Categorized | Junction City News

City’s take on wetland issue

Posted on 07 November 2012 by admin

JC staff and officials expound on local wetland regulations

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JC staff and most officials feel comfortable about their recommendation to place partial wetland protection on three ditches running through town. Some feel it’s for the good of the people, but some don’t.

By Vera Westbrook
For the Tribune

JUNCTION CITY – Local residents have voiced their disapproval of the city council’s decision to add local regulation of three canals running through town that were part of a wetland inventory in JC’s 20-year Comprehensive Plan update. But city staff and planning commissioners still feel their recommendation for some protection is valid.
City Planner Stacy Clauson’s reasoning for recommending additional city regulation of wetlands to already existing state regulations is because the state requires local protection of locally significant wetlands, as presented in statewide goals.
Goal 5 states, “Local governments shall adopt programs that will protect natural resources . . . for present and future generations.” View the goal online at
To comply, JC updated its Comprehensive Plan with a local wetland inventory, which gives cities some flexibility in allowing uses that conflict with the resource if well-supported findings exist.
“JC policymakers decided to allow some conflicting uses, such as roads, utilities, flood control and maintenance and repair to existing structures within the wetland, but limited other types of development, such as new construction or filling in the wetland, that would have negative consequences to the wetlands and to surrounding properties,” Clauson said.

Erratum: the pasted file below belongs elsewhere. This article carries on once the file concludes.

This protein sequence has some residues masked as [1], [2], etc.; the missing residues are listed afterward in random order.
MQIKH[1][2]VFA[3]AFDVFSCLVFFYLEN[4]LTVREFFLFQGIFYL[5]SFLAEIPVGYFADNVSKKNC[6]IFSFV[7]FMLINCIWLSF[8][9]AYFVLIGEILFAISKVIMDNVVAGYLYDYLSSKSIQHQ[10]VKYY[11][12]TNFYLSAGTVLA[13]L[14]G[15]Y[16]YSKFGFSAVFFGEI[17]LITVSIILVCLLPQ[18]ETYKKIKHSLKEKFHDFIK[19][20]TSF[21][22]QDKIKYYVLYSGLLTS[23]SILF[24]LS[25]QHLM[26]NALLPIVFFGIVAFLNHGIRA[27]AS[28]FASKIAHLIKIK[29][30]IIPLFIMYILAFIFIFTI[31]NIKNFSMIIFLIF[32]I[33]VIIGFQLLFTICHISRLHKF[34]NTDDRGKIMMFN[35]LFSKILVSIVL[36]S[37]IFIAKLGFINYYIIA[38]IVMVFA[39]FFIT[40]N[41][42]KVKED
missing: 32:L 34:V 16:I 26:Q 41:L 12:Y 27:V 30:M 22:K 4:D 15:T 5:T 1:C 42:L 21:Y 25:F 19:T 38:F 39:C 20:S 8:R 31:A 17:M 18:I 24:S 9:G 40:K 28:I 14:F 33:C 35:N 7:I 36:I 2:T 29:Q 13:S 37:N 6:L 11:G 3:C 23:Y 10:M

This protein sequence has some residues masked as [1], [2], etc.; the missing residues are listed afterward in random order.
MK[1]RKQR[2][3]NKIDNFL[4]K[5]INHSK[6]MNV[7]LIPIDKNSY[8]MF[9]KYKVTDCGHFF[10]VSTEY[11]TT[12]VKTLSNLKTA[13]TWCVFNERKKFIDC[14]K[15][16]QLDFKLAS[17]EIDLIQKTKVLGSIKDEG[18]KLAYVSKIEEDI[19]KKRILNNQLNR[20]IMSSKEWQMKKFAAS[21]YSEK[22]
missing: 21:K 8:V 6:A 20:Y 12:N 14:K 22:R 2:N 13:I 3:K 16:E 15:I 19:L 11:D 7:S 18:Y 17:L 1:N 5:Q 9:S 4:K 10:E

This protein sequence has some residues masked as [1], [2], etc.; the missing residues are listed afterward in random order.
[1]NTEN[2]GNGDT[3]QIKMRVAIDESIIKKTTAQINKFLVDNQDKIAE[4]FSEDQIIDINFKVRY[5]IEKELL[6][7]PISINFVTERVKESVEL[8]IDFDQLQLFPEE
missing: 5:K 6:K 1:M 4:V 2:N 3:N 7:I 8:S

Although the state already has rules about wetlands, the city passed an additional wetland overlay district to protect the canals’ ability to convey stormwaters.
To make some changes, property owners might have to consult with the Department of State Lands (DSL) and the Army Corps of Engineers. The city said it would be happy to partner with property owners in making those changes, but some requests could still be denied.
“A culvert built in the canals would be difficult to build as it would likely interfere with the stormwater functionality and wetlands within the guidelines set by DSL,” City Administrator Kevin Watson said. “But technically, it could be done if engineering said it could be done.”
Planning Commissioner Jeff Haag agreed with local regulation and believes the commission gave more rights to landowners by removing the 20-foot overlay and moving the setback to the crest of the ditch. He also added that the city did not create the wetlands. They were taken off existing aerial photographs and were already there.
“We didn’t want anybody to lose any property rights at all, and by allowing some local protection, it actually allows people to do more with their property than having no local protection,” he said. “Nothing really changed, as all the existing uses are still permitted. You can’t build within the waterway no matter what, and the city has nothing to do with that.”
But not all councilor’s agreed with the council’s decision to control councilors Jack Sumner and Bill DiMarco voting in favor of removing city control over the canals.
“I didn’t think we needed more control over something that was already controlled by a state and federal agency,” Sumner said. “The city council didn’t listen to the people, but its’ the city council’s right to do so—it’s called government—you don’t always get what you want for the people.”
The city submitted its Comprehensive Plan to the county for approval with a public hearing scheduled with Lane County Commissioners on Dec. 4.

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